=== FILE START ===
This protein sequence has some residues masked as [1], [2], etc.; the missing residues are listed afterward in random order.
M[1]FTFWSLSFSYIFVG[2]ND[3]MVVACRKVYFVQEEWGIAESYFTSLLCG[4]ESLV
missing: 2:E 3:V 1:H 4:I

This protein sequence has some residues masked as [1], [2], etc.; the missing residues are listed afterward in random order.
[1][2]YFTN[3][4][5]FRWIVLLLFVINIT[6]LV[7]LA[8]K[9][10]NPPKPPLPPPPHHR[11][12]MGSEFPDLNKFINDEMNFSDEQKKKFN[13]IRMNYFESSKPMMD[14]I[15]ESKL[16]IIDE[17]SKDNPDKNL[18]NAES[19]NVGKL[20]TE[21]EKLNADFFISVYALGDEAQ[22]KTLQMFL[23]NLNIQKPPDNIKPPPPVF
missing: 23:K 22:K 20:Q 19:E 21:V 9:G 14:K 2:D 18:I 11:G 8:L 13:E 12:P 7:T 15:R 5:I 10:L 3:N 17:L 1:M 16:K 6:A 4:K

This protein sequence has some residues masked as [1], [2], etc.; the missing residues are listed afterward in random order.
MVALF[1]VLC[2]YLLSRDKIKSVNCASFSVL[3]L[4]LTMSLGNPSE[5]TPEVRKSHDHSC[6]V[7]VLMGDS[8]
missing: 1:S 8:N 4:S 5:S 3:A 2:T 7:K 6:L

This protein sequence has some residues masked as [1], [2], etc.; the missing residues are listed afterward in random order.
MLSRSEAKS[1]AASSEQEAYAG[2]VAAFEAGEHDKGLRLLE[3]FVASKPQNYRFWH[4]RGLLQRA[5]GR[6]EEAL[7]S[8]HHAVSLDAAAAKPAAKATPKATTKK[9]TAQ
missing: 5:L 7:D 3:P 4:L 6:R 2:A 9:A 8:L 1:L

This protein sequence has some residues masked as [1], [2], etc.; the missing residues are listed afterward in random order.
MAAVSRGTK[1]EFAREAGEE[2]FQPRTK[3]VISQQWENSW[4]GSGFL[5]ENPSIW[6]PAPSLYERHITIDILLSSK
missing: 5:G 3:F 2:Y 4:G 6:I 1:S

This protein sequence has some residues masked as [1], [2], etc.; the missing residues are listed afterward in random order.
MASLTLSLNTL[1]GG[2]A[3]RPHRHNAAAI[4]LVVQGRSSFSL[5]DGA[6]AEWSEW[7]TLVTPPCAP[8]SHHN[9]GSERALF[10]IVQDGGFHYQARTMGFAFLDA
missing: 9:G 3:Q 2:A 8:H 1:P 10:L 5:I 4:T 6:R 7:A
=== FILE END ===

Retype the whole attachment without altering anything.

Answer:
This protein sequence has some residues masked as [1], [2], etc.; the missing residues are listed afterward in random order.
M[1]FTFWSLSFSYIFVG[2]ND[3]MVVACRKVYFVQEEWGIAESYFTSLLCG[4]ESLV
missing: 2:E 3:V 1:H 4:I

This protein sequence has some residues masked as [1], [2], etc.; the missing residues are listed afterward in random order.
[1][2]YFTN[3][4][5]FRWIVLLLFVINIT[6]LV[7]LA[8]K[9][10]NPPKPPLPPPPHHR[11][12]MGSEFPDLNKFINDEMNFSDEQKKKFN[13]IRMNYFESSKPMMD[14]I[15]ESKL[16]IIDE[17]SKDNPDKNL[18]NAES[19]NVGKL[20]TE[21]EKLNADFFISVYALGDEAQ[22]KTLQMFL[23]NLNIQKPPDNIKPPPPVF
missing: 23:K 22:K 20:Q 19:E 21:V 9:G 14:K 2:D 18:I 11:G 8:L 13:E 12:P 7:T 15:R 5:I 10:L 3:N 17:L 1:M 16:K 6:A 4:K

This protein sequence has some residues masked as [1], [2], etc.; the missing residues are listed afterward in random order.
MVALF[1]VLC[2]YLLSRDKIKSVNCASFSVL[3]L[4]LTMSLGNPSE[5]TPEVRKSHDHSC[6]V[7]VLMGDS[8]
missing: 1:S 8:N 4:S 5:S 3:A 2:T 7:K 6:L

This protein sequence has some residues masked as [1], [2], etc.; the missing residues are listed afterward in random order.
MLSRSEAKS[1]AASSEQEAYAG[2]VAAFEAGEHDKGLRLLE[3]FVASKPQNYRFWH[4]RGLLQRA[5]GR[6]EEAL[7]S[8]HHAVSLDAAAAKPAAKATPKATTKK[9]TAQ
missing: 5:L 7:D 3:P 4:L 6:R 2:A 9:A 8:L 1:L

This protein sequence has some residues masked as [1], [2], etc.; the missing residues are listed afterward in random order.
MAAVSRGTK[1]EFAREAGEE[2]FQPRTK[3]VISQQWENSW[4]GSGFL[5]ENPSIW[6]PAPSLYERHITIDILLSSK
missing: 5:G 3:F 2:Y 4:G 6:I 1:S

This protein sequence has some residues masked as [1], [2], etc.; the missing residues are listed afterward in random order.
MASLTLSLNTL[1]GG[2]A[3]RPHRHNAAAI[4]LVVQGRSSFSL[5]DGA[6]AEWSEW[7]TLVTPPCAP[8]SHHN[9]GSERALF[10]IVQDGGFHYQARTMGFAFLDA
missing: 9:G 3:Q 2:A 8:H 1:P 10:L 5:I 4:T 6:R 7:A